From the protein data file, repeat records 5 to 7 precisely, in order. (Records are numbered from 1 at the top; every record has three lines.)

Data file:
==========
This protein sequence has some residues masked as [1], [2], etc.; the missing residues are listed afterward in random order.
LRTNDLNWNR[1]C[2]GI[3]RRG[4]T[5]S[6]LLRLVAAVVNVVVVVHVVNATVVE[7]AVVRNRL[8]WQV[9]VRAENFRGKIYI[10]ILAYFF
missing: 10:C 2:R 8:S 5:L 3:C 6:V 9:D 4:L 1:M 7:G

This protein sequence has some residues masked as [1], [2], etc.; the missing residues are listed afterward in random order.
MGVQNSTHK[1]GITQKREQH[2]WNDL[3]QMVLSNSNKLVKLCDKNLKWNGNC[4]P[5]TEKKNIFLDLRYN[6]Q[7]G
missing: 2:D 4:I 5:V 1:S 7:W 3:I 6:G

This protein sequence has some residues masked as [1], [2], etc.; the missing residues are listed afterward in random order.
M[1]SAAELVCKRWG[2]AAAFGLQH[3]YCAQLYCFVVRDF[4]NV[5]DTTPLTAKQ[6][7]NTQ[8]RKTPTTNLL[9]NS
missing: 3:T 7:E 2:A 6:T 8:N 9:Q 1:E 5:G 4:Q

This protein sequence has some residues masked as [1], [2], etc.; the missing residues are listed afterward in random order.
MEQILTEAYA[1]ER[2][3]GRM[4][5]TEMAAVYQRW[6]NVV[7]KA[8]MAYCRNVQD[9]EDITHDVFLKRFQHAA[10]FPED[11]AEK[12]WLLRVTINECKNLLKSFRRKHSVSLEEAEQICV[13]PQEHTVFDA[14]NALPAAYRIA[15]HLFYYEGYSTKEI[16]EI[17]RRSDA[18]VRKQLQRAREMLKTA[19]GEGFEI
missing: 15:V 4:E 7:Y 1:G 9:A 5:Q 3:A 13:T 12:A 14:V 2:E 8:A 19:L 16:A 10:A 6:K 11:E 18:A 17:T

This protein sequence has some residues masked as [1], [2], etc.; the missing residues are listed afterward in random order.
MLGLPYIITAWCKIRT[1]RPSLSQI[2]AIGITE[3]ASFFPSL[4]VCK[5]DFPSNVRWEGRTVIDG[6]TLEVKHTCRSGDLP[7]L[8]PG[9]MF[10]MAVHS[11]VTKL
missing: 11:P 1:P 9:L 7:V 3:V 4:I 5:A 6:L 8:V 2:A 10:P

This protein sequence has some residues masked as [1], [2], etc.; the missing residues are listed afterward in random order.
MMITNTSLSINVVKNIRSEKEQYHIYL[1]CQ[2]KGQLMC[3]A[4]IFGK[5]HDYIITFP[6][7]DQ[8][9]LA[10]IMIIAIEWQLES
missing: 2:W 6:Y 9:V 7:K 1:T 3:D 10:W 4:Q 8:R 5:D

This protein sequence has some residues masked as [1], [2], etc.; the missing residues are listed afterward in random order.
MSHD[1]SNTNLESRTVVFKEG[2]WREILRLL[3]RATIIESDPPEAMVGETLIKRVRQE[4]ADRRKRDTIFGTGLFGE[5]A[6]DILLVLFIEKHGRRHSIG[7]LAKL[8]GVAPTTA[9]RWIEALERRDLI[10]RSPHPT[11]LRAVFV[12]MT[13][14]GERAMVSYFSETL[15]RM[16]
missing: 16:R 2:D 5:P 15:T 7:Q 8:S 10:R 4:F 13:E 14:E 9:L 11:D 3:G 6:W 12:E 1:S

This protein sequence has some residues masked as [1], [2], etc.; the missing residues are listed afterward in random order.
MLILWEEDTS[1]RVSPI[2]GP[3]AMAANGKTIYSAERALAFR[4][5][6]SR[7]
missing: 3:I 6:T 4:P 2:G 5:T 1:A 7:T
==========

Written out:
This protein sequence has some residues masked as [1], [2], etc.; the missing residues are listed afterward in random order.
MLGLPYIITAWCKIRT[1]RPSLSQI[2]AIGITE[3]ASFFPSL[4]VCK[5]DFPSNVRWEGRTVIDG[6]TLEVKHTCRSGDLP[7]L[8]PG[9]MF[10]MAVHS[11]VTKL
missing: 11:P 1:P 9:L 7:V 3:V 4:I 5:A 6:L 8:V 2:A 10:P

This protein sequence has some residues masked as [1], [2], etc.; the missing residues are listed afterward in random order.
MMITNTSLSINVVKNIRSEKEQYHIYL[1]CQ[2]KGQLMC[3]A[4]IFGK[5]HDYIITFP[6][7]DQ[8][9]LA[10]IMIIAIEWQLES
missing: 2:W 6:Y 9:V 7:K 1:T 3:D 10:W 4:Q 8:R 5:D

This protein sequence has some residues masked as [1], [2], etc.; the missing residues are listed afterward in random order.
MSHD[1]SNTNLESRTVVFKEG[2]WREILRLL[3]RATIIESDPPEAMVGETLIKRVRQE[4]ADRRKRDTIFGTGLFGE[5]A[6]DILLVLFIEKHGRRHSIG[7]LAKL[8]GVAPTTA[9]RWIEALERRDLI[10]RSPHPT[11]LRAVFV[12]MT[13][14]GERAMVSYFSETL[15]RM[16]
missing: 16:R 2:D 5:P 15:T 7:Q 8:S 10:R 4:F 13:E 14:E 9:L 11:D 3:G 6:W 12:E 1:S